“What we’re basically seeing is hurricanes that are much more intense, flooding that is going to be much more catastrophic,” Salaman said. “This year, we’ve already had estimates of upwards of half-a-trillion dollars worth of property damage.”

He said acting locally by planting a bee-friendly garden or volunteering to help clean up a local park in the coming year are easy steps people can take to begin to make a difference.

But Salaman emphasized that global action is required, too.

“Our most important resolution will certainly be towards protecting habitat,” he said; “and really importantly, preserving rainforests that are really the lungs of the planet and the biggest stabilizing factor for the global climate.”

He noted that as little as $2, the price of a cup of coffee, can permanently protect an acre of rainforest.

And while the federal government may have opted not to fight climate change, Salaman said other levels of government are stepping up to the challenge.

“The good thing is that many states and cities have come together across the U.S. to balance this and really double their efforts towards reducing carbon emissions and becoming much more sustainable,” he said.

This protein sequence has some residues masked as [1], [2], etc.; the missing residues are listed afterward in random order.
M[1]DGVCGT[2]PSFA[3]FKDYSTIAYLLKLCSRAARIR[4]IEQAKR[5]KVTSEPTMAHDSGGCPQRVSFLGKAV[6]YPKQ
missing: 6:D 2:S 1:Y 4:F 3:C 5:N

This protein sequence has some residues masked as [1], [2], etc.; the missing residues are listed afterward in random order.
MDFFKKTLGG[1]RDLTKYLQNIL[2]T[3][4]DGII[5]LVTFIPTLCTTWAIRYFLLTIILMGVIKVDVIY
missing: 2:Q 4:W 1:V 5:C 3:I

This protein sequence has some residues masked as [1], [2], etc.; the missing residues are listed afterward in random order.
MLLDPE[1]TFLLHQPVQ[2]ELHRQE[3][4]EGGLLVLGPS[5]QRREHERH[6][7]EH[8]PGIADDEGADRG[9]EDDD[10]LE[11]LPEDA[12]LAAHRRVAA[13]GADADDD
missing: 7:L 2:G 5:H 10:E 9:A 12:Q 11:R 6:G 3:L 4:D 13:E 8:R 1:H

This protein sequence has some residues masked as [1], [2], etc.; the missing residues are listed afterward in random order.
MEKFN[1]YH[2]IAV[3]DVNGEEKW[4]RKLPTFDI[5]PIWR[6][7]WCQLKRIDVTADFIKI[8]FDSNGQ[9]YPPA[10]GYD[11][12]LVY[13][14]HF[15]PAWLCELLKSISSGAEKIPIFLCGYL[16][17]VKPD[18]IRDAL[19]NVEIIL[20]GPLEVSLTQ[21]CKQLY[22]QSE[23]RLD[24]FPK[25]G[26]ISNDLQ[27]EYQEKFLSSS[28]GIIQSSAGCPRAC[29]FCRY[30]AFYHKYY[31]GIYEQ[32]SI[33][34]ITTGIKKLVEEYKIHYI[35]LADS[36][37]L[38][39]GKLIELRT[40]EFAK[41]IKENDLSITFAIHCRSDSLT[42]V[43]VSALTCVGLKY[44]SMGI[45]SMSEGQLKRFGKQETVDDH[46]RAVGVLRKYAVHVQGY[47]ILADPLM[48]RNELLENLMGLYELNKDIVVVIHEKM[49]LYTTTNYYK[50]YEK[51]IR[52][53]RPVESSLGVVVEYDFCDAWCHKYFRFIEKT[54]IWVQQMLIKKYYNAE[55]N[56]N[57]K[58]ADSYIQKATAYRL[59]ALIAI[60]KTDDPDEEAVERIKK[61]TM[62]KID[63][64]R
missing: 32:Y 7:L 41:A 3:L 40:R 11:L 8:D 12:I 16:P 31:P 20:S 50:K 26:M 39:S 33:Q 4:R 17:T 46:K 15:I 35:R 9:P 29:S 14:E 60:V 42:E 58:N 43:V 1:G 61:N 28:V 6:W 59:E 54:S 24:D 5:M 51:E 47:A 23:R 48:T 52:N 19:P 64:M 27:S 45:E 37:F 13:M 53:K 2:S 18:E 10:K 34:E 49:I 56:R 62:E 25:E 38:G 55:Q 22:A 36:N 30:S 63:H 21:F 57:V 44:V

The Environmental Year-in-Review is online at rainforesttrust.org.

-Andrea Sears, Keystone State News Connection

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[ Draft offshore program reflects administration’s zeal for drilling ]

Tim Woody

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[ Draft offshore program reflects administration’s zeal for drilling ]

Tim Woody

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[ Do-It-Yourself Projects To Help Save on Energy Bills ]

The typical American family spends nearly $2,000 a year on their home energy bills. But you don’t need to break the bank to keep your home comfortable.

These do-it-yourself projects will help prepare you for the colder days and weeks ahead:

Insulating Hot Water Pipes

Insulating your hot water pipes can reduce heat loss and raise water temperature by up to 4° Fahrenheit.

It takes 3 hours or longer to complete (depending on the house size) but insulating hot water pipes can save you up to 4% on your energy bill—if you’re willing to put the time in!

Sealing Air Leaks with Caulk

If your house is drafty in the winter, then caulking is a quick-and-easy way to save up to 20% on your heating bill.

Here are the step-by-step directions. Completion time is usually 1-2 hours.

Weatherstrip Air Leaks

Weatherstripping is another affordable option to cut down on air leaks.

You can tackle this one in about an hour to get up to 10% in energy savings.

Here are the step-by-step directions.

Find out more from the OFFICE of ENERGY EFFICIENCY & RENEWABLE ENERGY including more projects you can tackle to save money on your energy bills.